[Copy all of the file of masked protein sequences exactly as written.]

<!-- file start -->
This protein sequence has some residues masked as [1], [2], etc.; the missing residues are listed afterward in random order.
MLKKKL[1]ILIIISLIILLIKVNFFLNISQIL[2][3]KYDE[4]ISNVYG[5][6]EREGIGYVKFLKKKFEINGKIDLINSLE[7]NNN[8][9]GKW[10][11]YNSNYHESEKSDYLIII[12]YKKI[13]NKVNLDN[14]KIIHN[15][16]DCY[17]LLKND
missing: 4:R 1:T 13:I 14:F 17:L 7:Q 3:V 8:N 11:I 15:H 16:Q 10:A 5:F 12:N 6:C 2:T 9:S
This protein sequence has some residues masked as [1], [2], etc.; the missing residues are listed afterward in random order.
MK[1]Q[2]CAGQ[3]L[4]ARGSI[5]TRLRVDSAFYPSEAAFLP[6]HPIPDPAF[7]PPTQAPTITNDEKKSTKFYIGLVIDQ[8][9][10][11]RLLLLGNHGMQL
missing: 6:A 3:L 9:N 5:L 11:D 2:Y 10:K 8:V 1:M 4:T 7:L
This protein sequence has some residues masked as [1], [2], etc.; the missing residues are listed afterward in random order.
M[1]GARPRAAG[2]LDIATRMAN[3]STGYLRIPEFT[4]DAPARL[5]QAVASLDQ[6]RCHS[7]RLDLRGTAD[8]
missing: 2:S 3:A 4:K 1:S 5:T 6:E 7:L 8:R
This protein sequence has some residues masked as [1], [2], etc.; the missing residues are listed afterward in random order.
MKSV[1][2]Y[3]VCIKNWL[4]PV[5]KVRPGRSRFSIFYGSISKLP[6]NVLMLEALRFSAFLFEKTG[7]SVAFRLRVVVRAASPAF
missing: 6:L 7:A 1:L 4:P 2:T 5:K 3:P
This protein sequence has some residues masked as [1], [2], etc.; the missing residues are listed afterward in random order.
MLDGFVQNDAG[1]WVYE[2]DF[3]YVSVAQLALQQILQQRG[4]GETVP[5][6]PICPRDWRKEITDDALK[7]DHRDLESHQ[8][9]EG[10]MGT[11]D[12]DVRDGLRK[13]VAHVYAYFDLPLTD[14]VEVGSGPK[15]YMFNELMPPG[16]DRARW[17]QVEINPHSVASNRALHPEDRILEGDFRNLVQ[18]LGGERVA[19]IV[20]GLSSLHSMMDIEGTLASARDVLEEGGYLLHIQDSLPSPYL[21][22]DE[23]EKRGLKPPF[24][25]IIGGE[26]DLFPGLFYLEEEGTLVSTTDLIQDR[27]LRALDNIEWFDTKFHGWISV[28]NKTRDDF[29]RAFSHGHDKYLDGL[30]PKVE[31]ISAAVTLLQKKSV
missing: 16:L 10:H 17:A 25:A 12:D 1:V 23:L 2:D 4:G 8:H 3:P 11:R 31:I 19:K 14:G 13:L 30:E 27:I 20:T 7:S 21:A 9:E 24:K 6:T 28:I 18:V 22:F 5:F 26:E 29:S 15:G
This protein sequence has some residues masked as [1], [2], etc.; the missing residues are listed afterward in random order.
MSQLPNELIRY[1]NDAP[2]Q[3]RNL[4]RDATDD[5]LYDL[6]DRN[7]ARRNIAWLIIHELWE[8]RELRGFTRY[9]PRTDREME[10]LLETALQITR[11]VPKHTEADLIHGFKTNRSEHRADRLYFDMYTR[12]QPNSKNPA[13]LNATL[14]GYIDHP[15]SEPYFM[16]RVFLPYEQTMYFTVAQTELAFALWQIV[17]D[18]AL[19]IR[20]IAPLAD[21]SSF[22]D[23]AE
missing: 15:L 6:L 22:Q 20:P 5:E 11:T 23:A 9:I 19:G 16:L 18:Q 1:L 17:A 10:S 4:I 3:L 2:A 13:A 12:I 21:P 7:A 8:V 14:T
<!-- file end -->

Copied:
This protein sequence has some residues masked as [1], [2], etc.; the missing residues are listed afterward in random order.
MLKKKL[1]ILIIISLIILLIKVNFFLNISQIL[2][3]KYDE[4]ISNVYG[5][6]EREGIGYVKFLKKKFEINGKIDLINSLE[7]NNN[8][9]GKW[10][11]YNSNYHESEKSDYLIII[12]YKKI[13]NKVNLDN[14]KIIHN[15][16]DCY[17]LLKND
missing: 4:R 1:T 13:I 14:F 17:L 7:Q 3:V 8:N 11:I 15:H 16:Q 10:A 5:F 12:N 6:C 2:T 9:S
This protein sequence has some residues masked as [1], [2], etc.; the missing residues are listed afterward in random order.
MK[1]Q[2]CAGQ[3]L[4]ARGSI[5]TRLRVDSAFYPSEAAFLP[6]HPIPDPAF[7]PPTQAPTITNDEKKSTKFYIGLVIDQ[8][9][10][11]RLLLLGNHGMQL
missing: 6:A 3:L 9:N 5:L 11:D 2:Y 10:K 8:V 1:M 4:T 7:L
This protein sequence has some residues masked as [1], [2], etc.; the missing residues are listed afterward in random order.
M[1]GARPRAAG[2]LDIATRMAN[3]STGYLRIPEFT[4]DAPARL[5]QAVASLDQ[6]RCHS[7]RLDLRGTAD[8]
missing: 2:S 3:A 4:K 1:S 5:T 6:E 7:L 8:R
This protein sequence has some residues masked as [1], [2], etc.; the missing residues are listed afterward in random order.
MKSV[1][2]Y[3]VCIKNWL[4]PV[5]KVRPGRSRFSIFYGSISKLP[6]NVLMLEALRFSAFLFEKTG[7]SVAFRLRVVVRAASPAF
missing: 6:L 7:A 1:L 4:P 2:T 5:K 3:P
This protein sequence has some residues masked as [1], [2], etc.; the missing residues are listed afterward in random order.
MLDGFVQNDAG[1]WVYE[2]DF[3]YVSVAQLALQQILQQRG[4]GETVP[5][6]PICPRDWRKEITDDALK[7]DHRDLESHQ[8][9]EG[10]MGT[11]D[12]DVRDGLRK[13]VAHVYAYFDLPLTD[14]VEVGSGPK[15]YMFNELMPPG[16]DRARW[17]QVEINPHSVASNRALHPEDRILEGDFRNLVQ[18]LGGERVA[19]IV[20]GLSSLHSMMDIEGTLASARDVLEEGGYLLHIQDSLPSPYL[21][22]DE[23]EKRGLKPPF[24][25]IIGGE[26]DLFPGLFYLEEEGTLVSTTDLIQDR[27]LRALDNIEWFDTKFHGWISV[28]NKTRDDF[29]RAFSHGHDKYLDGL[30]PKVE[31]ISAAVTLLQKKSV
missing: 16:L 10:H 17:A 25:A 12:D 1:V 23:L 2:D 4:G 8:H 3:P 11:R 31:I 19:K 14:G 13:L 30:E 27:I 20:T 7:S 21:A 9:E 24:K 6:T 28:I 18:V 22:F 5:F 26:E 29:S 15:G
This protein sequence has some residues masked as [1], [2], etc.; the missing residues are listed afterward in random order.
MSQLPNELIRY[1]NDAP[2]Q[3]RNL[4]RDATDD[5]LYDL[6]DRN[7]ARRNIAWLIIHELWE[8]RELRGFTRY[9]PRTDREME[10]LLETALQITR[11]VPKHTEADLIHGFKTNRSEHRADRLYFDMYTR[12]QPNSKNPA[13]LNATL[14]GYIDHP[15]SEPYFM[16]RVFLPYEQTMYFTVAQTELAFALWQIV[17]D[18]AL[19]IR[20]IAPLAD[21]SSF[22]D[23]AE
missing: 15:L 6:L 22:Q 20:P 5:E 11:T 23:A 9:I 19:G 16:L 18:Q 1:L 17:A 10:S 4:I 3:L 2:A 13:A 12:I 21:P 7:A 8:V 14:T